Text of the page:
Yesterday, President Obama announced his intent to nominate Lisa Fairfax and Hester Peirce as Commissioners of the SEC. If confirmed, Fairfax and Peirce will fill the Democrat and Republican seats on the Commission that are being vacated by Commissioners Luis Aguilar and Daniel Gallagher, respectively. Gallagher departed the Commission on October 2, 2016, and Aguilar has stayed on awaiting the confirmation of his successor.

Fairfax is currently a law professor at the George Washington University Law School. Prior to entering academia in 2000, Fairfax was an associate at the law firm Ropes & Gray LLP. Peirce is a Senior Research Fellow at the Financial Markets Working Group at the Mercatus Center at George Mason University. Previously, Peirce served on the staff of the Senate Banking Committee, and also as a staff attorney with the SEC from 2000 to 2008.

A NYT DealBook article on the nominations stated that the selection of Fairfax "is the latest sign of the influence of the Democratic Party’s liberal wing in shaping Mr. Obama’s selections for key financial posts." According to numerous reports, President Obama initially intended to nominate Covington & Burling partner Keir Gumbs, but was met with opposition from activist groups aligned with Senator Elizabeth Warren that objected to Gumbs possibly being a "corporate-friendly ally" for SEC Chair Mary Jo White.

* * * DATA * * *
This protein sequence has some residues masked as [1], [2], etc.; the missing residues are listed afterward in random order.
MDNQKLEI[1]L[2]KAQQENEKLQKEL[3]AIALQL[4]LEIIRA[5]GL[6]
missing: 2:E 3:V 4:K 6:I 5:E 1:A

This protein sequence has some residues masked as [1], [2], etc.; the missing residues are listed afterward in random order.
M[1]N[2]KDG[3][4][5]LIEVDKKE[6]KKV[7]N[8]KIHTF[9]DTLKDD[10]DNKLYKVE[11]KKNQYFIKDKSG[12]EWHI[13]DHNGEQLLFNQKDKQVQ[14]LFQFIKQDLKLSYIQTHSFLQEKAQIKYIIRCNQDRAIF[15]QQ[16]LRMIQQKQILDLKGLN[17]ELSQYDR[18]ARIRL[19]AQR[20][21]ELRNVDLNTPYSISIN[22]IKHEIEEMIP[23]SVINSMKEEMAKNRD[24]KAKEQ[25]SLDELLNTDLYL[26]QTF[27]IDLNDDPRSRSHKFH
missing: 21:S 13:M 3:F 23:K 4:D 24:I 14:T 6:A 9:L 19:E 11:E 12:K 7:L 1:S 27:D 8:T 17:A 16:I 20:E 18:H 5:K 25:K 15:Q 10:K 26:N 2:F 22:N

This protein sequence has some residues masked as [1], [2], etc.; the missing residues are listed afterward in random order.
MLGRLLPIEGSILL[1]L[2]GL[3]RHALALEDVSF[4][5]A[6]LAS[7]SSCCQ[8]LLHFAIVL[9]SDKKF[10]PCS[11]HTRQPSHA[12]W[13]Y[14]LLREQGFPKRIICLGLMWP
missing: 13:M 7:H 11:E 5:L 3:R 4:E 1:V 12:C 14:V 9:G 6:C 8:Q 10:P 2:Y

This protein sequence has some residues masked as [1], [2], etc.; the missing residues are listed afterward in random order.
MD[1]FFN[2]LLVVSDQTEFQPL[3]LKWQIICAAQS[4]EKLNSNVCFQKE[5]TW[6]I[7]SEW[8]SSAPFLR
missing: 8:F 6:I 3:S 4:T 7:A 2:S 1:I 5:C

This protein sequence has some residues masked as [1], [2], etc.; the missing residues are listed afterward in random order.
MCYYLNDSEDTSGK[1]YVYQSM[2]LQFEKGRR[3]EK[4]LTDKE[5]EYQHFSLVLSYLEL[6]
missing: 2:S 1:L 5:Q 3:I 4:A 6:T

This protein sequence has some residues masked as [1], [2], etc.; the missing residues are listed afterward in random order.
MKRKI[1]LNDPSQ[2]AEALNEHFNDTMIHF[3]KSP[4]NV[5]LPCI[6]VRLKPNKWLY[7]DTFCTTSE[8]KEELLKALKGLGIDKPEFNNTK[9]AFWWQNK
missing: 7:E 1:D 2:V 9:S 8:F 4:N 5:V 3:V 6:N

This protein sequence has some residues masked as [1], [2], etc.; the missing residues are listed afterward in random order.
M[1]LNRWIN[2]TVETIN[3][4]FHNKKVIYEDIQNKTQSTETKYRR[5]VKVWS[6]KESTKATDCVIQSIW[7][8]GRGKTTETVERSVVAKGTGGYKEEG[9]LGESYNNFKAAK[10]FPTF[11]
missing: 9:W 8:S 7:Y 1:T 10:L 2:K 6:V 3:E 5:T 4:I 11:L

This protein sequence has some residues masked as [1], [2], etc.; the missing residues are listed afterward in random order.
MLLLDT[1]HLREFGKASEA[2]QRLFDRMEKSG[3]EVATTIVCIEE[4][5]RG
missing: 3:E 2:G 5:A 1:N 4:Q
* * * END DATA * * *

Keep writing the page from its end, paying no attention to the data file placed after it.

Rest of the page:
Peirce is the editor and a contributor to the 2012 book, Dodd-Frank: What It Does and Why It’s Flawed. The book concludes that Dodd-Frank "not only fails to achieve many of its stated goals, it also creates dangerous regulatory pathologies that could lay the groundwork for the next crisis." Peirce also has been critical of FINRA, writing in a January 2015 research paper that "although commonly perceived to be a self-regulator, FINRA is not accountable to the industry in the way a self-regulator would be. Nor is it accountable to the public, Congress, the president, or the courts."


On, Broc Romanek observed today that it is exciting to see President Obama nominate two women to the Commission as that means that the five-person Commission will soon be 80% female. Romanek says that by his count, 

there have been 97 Commissioners since the SEC was created in 1934. Of those there have been 12 women: Roberta Karmel; Barbara Thomas; Aulana Peters; Mary Schapiro (counted twice); Laura Unger; Cynthia Glassman; Annette Nazareth; Kathleen Casey; Elisse Walter; Mary Jo White and Kara Stein. Here’s the SEC’s list of Commissioners if you want to check my math. Overall, the percentage of women that have served on the Commission is about 12% – with the past few decades running at about a 20% rate.